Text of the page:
Happy Monday, everyone. Plenty was written about Alabama's win over LSU. Needless to say, folks were impressed by the defense's ability to completely shut down the Heisman front-runner. Of course, not everyone is happy about Alabama seizing control of the SEC race:
Alabama. Crushed LSU 30-16. Les Miles would challenge a rhino to a head-butting contest. If you want anyone to write anything new and exciting about Alabama, you are looking in the wrong place. The only hope for humanity and a world without a 27-3 Playoff final in which Alabama gets a 21-0 lead over, like, Baylor is that Mississippi State, Auburn or Florida plays the game of its life against the Crimson Tide and saves us all the miserable asphyxiation of Nick Saban football. None can do this.
We're all going to have to watch more Alabama football than we want to, though there is one positive side effect: watching Lane Kiffin actually use a running back.
Nah, Spence, some of us will never get enough Alabama football. Your disgust pleases us, though. Some additional takes on the game and what it means going forward:
It turns out committee members might have ranked the Crimson Tide a little low. We complained during the week that Alabama was ranked too high based on its résumé to that point. We’ll shut up now. On Saturday at Bryant-Denny Stadium, the Tide offered a resounding rebuttal to all those complaints. LSU came in undefeated and ranked No. 2 and left completely whipped. A wild Arkansas win at Ole Miss had opened the door for Alabama to retake control of its SEC destiny, and the Tide stormed through behind Derrick Henry, who completely outshined that other SEC West tailback in a 30–16 demolition of the Tigers that wasn’t as close as the score.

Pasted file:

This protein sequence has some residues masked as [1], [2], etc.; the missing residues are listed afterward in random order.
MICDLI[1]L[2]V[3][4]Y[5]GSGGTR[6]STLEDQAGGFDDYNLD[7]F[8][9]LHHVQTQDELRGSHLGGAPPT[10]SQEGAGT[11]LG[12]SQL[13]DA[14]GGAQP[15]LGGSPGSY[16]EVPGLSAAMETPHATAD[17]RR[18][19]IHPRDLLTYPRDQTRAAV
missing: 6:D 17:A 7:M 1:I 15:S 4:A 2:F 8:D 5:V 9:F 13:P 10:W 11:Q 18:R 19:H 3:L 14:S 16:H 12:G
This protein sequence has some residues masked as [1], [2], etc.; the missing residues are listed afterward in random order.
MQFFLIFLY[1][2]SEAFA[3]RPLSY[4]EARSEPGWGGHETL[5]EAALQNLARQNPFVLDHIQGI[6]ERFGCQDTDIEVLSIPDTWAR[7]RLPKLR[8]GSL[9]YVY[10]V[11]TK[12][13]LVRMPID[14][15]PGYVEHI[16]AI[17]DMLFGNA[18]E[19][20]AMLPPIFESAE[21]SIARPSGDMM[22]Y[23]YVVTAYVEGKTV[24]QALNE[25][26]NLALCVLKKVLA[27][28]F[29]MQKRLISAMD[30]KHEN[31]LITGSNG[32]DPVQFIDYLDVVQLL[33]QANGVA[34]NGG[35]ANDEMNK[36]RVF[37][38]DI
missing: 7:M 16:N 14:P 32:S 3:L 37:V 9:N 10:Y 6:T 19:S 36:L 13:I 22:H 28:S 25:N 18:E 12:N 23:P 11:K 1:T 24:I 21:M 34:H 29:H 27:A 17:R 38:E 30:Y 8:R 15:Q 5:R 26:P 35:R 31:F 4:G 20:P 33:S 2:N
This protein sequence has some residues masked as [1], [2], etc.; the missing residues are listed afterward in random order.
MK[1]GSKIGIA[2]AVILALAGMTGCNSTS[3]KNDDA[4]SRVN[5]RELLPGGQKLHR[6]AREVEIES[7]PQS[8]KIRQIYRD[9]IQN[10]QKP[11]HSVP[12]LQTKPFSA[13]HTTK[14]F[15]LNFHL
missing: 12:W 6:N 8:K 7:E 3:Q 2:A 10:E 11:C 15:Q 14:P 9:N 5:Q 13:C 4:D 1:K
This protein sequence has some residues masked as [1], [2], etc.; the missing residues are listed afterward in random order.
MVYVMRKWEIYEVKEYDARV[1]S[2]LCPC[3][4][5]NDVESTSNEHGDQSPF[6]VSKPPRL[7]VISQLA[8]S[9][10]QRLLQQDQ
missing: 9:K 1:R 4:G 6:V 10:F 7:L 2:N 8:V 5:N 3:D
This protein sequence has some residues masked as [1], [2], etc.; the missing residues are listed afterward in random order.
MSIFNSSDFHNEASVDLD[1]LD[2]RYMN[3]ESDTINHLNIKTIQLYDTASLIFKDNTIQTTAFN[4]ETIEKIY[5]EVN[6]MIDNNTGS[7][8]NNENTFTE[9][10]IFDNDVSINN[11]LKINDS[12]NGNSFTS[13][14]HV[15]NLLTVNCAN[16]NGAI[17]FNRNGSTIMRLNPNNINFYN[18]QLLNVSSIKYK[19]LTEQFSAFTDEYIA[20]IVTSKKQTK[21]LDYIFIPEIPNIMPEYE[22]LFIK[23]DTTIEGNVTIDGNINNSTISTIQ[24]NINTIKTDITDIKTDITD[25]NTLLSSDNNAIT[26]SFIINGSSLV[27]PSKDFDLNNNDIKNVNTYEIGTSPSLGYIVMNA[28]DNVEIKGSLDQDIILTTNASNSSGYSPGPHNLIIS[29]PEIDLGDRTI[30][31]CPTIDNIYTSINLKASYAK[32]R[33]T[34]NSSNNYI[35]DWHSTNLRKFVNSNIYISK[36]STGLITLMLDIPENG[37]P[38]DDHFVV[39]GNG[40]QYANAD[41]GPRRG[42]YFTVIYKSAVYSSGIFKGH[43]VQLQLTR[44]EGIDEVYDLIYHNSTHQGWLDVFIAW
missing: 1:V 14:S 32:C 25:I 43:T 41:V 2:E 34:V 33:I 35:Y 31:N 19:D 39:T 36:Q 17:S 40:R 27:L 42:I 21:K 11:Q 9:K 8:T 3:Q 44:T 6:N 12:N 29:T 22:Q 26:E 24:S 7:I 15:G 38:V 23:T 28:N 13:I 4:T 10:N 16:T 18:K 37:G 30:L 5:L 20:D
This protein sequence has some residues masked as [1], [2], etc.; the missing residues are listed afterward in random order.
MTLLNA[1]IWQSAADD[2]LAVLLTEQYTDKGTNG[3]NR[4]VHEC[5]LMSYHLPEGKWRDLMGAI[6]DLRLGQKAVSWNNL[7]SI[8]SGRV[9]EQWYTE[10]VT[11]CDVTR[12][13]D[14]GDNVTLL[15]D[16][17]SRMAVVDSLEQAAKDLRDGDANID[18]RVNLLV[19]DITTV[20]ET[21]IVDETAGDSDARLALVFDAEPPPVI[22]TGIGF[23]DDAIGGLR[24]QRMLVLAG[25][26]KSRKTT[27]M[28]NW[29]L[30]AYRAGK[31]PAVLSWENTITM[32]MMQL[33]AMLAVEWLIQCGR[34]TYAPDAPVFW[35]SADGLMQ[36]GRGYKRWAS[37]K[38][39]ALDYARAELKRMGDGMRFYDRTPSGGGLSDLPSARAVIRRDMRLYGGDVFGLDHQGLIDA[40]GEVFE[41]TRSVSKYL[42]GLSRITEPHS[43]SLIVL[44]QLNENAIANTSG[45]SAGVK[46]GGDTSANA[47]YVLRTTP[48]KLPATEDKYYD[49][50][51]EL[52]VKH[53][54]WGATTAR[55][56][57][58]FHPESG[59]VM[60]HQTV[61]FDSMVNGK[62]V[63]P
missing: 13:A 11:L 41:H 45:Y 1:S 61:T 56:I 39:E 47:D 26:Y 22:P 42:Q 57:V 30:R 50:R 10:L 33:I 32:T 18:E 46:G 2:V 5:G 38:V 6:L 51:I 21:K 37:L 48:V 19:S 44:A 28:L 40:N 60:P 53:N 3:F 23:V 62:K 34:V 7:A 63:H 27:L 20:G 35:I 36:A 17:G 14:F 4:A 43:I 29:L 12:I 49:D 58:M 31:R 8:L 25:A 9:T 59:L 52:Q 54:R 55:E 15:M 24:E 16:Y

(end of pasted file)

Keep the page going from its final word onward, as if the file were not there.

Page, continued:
Now, Alabama is in the driver's seat of the SEC West thanks to Ole Miss' loss to Arkansas. If the Crimson Tide wins out, it'll yet again travel to Atlanta for the SEC Championship. Most importantly, Alabama is playing its best football of the season. "We found our groove and we are rolling now," said Cam Robinson. "I feel like now we are right where we expected to be. We have some steam headed down the stretch." That's worth celebrating.
LSU's 54 net rushing yards also helped Alabama's defensive marks. It's up to No. 2 against the run, allowing an average of 75.8 yards a game. A few more defensive numbers of note: -- Alabama's leading tackler, Geno Matias-Smith had six stops. A total of 20 players had at least one stop. -- Nine Alabama defenders got at least a half of a tackle for loss. The Tide finished with 7.0 total. -- Alabama had 39:27 time of possession to LSU's 20:33. It held it for no fewer than 8:39 in any quarter including 12:12 of the fourth.
Alabama shut down Leonard Fournette — after he managed 31 yards on 19 carries, the Heisman race is suddenly wide open — while Derrick Henry rolled up 210 yards and three touchdowns on 38 carries. If the formula was familiar, so were the results. "You heard about Fournette all week," Ragland said. "Derrick came out and made a statement. He took the ball 40-something times, right? He ran the ball. That's what grown men do. He's a grown man."
"Derrick did the same thing he’s been doing, for some reason he just doesn’t get as much credit as the other guy [Fournette]," Coker said. "The other guy’s really good, too, he’s a great player, but so is [Henry]. He deserves every bit of credit he’s going to get." So just to be clear, Jake, you believe Henry, not Fournette, is the best running back in the country? "Coming from me, yes," he said with a chuckle, before adding: "Damn right he is."